Impact of body mass index on the effectiveness of a disease management-health promotion intervention on disability status

Meng H, Wamsley BR, Friedman B, Liebel D, Dixon DA, Gao S, Oakes D, Eggert GM.
Am J Health Promot. 2010 Jan-Feb;24(3):214-22. doi: 10.4278/ajhp.081216-QUAN-306.

SOURCE:  Stony Brook University, Stony Brook, New York, USA.

PURPOSE:  To examine the impact of body mass index (BMI) on the effectiveness of a disease management-health promotion intervention among community-dwelling Medicare beneficiaries with disabilities.

DESIGN:  Secondary data analyses of a randomized controlled trial.

SETTINGS:  Nineteen counties in upstate New York and on the West Virginia-Ohio border.

SUBJECTS:  Four hundred fifty-two Medicare beneficiaries who participated in the Medicare Primary and Consumer-Directed Care Demonstration between August 1998 and June 2002 and completed the 22-month follow-up.

INTERVENTION:  Multicomponent disease management-health promotion intervention involving patient education, individualized health promotion coaching, medication management, and physician care management.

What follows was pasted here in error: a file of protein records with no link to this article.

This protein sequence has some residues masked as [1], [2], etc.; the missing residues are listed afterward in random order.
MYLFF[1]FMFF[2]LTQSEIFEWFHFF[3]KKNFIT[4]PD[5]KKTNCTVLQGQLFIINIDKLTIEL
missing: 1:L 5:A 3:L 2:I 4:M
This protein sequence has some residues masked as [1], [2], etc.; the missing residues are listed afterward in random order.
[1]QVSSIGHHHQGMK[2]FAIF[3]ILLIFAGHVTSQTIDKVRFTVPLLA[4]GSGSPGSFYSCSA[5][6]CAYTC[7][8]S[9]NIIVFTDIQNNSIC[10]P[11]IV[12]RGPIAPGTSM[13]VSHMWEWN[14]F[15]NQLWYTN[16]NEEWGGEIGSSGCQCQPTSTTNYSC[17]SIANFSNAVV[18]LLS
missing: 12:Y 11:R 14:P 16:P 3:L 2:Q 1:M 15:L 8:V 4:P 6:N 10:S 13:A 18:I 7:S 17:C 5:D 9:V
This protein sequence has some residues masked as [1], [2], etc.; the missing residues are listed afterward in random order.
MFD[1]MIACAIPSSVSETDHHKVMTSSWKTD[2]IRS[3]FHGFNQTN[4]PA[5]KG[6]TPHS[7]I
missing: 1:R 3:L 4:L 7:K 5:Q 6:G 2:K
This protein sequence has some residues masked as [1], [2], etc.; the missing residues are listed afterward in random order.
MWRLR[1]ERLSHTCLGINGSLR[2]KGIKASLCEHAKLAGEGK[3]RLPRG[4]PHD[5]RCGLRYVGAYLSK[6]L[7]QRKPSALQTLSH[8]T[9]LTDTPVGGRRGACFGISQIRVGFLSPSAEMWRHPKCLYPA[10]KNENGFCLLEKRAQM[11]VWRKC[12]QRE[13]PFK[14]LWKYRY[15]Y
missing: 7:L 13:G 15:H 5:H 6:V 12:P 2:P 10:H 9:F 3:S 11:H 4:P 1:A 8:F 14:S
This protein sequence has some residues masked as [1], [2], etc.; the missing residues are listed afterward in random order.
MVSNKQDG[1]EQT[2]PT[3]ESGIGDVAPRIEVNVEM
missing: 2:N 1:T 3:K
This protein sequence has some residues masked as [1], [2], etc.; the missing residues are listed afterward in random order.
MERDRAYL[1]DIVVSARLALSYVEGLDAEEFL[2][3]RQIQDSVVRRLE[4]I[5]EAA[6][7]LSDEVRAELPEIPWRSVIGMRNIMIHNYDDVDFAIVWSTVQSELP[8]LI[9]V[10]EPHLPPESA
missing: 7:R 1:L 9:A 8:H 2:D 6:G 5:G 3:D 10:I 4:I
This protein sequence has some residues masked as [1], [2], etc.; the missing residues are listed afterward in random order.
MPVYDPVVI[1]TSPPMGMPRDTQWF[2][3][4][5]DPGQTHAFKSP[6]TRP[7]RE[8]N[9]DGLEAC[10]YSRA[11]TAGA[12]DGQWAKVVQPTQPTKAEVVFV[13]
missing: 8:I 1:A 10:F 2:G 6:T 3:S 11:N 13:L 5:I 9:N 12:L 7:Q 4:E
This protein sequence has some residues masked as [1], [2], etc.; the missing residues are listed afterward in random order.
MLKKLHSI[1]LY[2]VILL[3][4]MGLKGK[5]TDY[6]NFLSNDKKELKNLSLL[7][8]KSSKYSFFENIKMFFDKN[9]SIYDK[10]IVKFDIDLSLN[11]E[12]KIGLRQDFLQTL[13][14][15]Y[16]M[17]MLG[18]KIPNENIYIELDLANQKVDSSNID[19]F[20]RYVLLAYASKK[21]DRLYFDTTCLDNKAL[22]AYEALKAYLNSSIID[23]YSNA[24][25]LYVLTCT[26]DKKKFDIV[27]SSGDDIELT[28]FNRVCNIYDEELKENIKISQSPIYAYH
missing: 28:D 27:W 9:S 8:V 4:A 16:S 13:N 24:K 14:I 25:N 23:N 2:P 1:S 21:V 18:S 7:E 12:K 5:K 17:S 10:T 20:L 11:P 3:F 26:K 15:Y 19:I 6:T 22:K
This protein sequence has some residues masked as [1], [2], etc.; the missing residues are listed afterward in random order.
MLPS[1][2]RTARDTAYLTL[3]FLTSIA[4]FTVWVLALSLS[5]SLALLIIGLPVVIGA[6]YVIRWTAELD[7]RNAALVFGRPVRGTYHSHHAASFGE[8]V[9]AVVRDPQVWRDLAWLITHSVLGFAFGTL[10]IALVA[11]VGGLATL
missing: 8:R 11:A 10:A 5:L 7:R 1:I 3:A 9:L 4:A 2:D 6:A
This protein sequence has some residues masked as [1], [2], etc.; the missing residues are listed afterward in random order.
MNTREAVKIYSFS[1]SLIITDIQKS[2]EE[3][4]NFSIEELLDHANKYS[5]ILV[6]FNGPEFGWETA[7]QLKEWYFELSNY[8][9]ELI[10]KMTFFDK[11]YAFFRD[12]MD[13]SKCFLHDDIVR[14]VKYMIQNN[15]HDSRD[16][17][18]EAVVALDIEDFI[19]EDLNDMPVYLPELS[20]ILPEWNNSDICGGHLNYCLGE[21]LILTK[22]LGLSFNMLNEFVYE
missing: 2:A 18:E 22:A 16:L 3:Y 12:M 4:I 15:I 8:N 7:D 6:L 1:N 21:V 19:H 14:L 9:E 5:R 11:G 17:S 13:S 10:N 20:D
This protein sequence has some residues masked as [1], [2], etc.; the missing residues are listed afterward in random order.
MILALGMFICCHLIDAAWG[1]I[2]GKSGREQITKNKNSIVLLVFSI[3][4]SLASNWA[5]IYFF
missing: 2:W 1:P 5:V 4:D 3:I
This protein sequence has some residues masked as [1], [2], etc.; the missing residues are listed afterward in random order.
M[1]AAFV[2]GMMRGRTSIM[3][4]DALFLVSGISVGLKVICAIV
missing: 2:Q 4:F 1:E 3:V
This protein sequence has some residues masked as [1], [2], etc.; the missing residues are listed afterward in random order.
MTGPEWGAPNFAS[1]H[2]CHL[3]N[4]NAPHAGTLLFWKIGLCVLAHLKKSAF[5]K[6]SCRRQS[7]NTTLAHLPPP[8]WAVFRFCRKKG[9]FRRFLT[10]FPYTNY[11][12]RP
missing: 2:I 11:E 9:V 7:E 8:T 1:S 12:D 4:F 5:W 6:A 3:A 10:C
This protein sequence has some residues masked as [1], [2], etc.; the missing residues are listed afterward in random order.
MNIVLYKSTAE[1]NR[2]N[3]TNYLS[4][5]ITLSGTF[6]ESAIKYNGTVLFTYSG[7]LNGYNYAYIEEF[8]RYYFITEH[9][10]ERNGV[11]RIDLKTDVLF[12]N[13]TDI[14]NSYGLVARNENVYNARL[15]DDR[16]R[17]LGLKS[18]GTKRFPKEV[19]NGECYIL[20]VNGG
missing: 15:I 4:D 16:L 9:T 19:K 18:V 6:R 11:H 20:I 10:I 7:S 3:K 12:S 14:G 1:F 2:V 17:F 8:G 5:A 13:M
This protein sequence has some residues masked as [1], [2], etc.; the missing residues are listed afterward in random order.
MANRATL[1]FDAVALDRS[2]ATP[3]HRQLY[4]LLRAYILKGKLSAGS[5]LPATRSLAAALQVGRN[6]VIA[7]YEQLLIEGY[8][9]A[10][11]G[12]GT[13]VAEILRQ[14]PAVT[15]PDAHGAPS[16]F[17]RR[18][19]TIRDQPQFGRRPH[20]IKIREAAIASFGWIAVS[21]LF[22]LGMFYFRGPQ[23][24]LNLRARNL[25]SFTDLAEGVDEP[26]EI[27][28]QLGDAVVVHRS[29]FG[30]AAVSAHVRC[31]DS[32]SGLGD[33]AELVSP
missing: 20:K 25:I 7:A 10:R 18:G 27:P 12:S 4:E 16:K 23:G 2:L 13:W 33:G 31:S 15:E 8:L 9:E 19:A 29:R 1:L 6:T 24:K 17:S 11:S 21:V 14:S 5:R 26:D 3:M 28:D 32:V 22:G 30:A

MEASURES:  Body mass index and dependence in Activities of Daily Living (ADLs).

ANALYSIS:  Multivariate linear regression.

RESULTS:  The intervention resulted in significantly less worsening in ADLs dependence among normal-weight participants (coefficient, -.42; p = .04). However, the intervention did not have a significant effect for underweight participants (F test p = .33 vs. underweight participants in the control group) or overweight or obese participants (F test p = .78 vs. overweight or obese participants in the control group).

CONCLUSIONS:  A positive effect of the intervention on disability was found among normal-weight participants but not among underweight or overweight or obese participants. Future health promotion interventions should take into consideration the influence of BMI categories on treatment effects.